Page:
Cervical Cancer Awareness Month in January

Cervical Cancer is cancer that starts in the cervix, the lower part of the uterus (womb) that opens at the top of the vagina and accounts for 32% of cancer deaths in women in comparison to 8% caused by breast cancer.

In Africa there are 79 000 cases of cervical cancer per year and 62 000 deaths per year with one woman dyeing somewhere in the world every 2 minutes due to cervical cancer.

Cervical cancer usually develops very slowly and the precancerous condition called dysplasia can be detected by a Pap smear and is 100% treatable. Almost all cervical cancers are caused by HPV (Human papilloma virus) which is a common virus spread through sexual intercourse. There are many different types of HPV and some strains lead to cervical cancer, some may cause genital warts and others cause no problems at all. A woman’s sexual habits can increase her risk for cervical cancer including having sex at an early age, having multiple partners, having partners who participate in high-risk sexual activities and having sex without a condom. The other risk factors are having a baby before the age of 16, having other illnesses or using medication that suppresses your immune system and smoking.

Women aged 40 to 50 years are the most commonly diagnosed with cervical cancer and the incidence is higher among women from lower socioeconomic groups and among those with a history of early and frequent coitus and multiple sexual partners. Peak age at diagnosis is 47 years and most present with the advanced stage of the disease which has poor survival and high morbidity.

As most cases of cervical cancer are caused by the Human papilloma virus which is preventable by vaccine and curable at an early stage, vaccinating against HPV and screening are very important in preventing this type of cancer.

During the initial stage which can take 10 years to develop there are no symptoms but at this stage a Pap smear can detect 90% of early cervical neoplasias.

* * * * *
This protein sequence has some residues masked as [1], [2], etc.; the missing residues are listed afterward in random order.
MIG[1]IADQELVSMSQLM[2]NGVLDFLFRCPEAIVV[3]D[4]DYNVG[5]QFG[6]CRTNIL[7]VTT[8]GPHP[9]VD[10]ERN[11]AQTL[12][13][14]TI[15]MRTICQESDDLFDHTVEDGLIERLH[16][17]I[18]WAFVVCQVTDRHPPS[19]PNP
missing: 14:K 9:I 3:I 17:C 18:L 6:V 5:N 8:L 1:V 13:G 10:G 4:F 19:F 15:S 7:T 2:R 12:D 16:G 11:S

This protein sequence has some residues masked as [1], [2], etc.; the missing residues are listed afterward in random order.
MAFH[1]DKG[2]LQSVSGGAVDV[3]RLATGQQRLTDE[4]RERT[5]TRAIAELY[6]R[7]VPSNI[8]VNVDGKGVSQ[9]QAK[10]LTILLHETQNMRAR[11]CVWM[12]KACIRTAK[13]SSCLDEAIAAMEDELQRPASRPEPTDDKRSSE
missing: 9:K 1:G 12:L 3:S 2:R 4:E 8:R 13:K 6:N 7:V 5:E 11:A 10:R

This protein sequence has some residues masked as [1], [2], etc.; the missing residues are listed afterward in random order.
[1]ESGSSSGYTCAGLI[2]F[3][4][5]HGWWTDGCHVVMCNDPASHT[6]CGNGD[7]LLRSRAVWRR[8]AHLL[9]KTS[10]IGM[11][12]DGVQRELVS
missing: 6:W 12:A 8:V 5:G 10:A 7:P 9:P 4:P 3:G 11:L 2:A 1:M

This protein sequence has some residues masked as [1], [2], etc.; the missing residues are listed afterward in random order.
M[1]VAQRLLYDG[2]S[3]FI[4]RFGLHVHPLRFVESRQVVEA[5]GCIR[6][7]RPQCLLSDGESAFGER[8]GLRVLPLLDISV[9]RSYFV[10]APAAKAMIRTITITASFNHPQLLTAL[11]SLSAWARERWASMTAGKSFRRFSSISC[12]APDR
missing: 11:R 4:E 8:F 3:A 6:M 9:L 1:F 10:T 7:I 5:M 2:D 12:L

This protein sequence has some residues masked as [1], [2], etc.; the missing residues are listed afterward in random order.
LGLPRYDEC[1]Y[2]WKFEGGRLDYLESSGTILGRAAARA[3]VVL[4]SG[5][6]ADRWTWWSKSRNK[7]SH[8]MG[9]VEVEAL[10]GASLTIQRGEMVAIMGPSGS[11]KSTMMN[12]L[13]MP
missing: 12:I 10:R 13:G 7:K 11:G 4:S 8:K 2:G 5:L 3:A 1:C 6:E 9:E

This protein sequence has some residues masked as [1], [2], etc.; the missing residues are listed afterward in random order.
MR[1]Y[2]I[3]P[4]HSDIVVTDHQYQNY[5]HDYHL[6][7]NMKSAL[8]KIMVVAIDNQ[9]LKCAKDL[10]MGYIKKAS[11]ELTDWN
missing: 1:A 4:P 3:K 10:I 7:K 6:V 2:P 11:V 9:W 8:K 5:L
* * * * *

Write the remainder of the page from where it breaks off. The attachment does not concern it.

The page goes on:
As the cancer progresses the following symptoms may occur:

  • Unusual vaginal discharge which may be pale, watery, pink, brown, bloody or foul-smelling
  • Vaginal bleeding between periods
  • Vaginal bleeding after menopause
  • Vaginal bleeding or pain during/after sex
  • Low backache
  • Periods that become heavier and last longer

Cervical cancer may spread to the bladder, intestines, lungs and liver and patients do not normally have any signs or symptoms until the cancer is advanced and spread.

For early detection Pap smears in women should be started from the age of 21 years if they are sexually active and then re-tested every 3 years. Early diagnosis and prompt treatment will cure nearly all cases of cervical dysplasia.

For prevention there is a vaccine against HPV and girls who receive this vaccine before they become sexually active (recommended from 10 years of age) reduce their chances of getting cervical cancer by 70%.

There are 2 different vaccines against HPV :

  • CERVARIX (bivalent vaccine) targets 2 HPV strains which are 16 and 18
  • GARDASIL (trivalent vaccine) targets 4 HPV strains which are 16, 18, 6 & 11

HPV strains 6 and 11 can cause genital warts and as yet there is not enough information to determine whether one of the 2 types of vaccine works better than the other at preventing cervical cancer.

CERVARIX vaccine has just become registered and hence readily available in Zimbabwe and is recommended in females from the age of 10 years for the prevention of cervical cancer by protection against incident and persistent infections caused by the Human papilloma viruses Type 16 and 18 which are the major causes of cervical cancer. The primary vaccination course consists of 3 intramuscular doses to be administered in the deltoid region at a 0, 1 and 6 month schedule and protection lasts for 5 years. Safety data shows no long term risks and serious side effects at the time of vaccination are lower than the rate for vaccines over all.

By

  • Getting vaccinated early
  • Having regular Pap tests and HPV tests

A woman has the best chance of preventing what is by far one of the most preventable cancers we have.

Speak to your Pharmacist or Doctor for more information.

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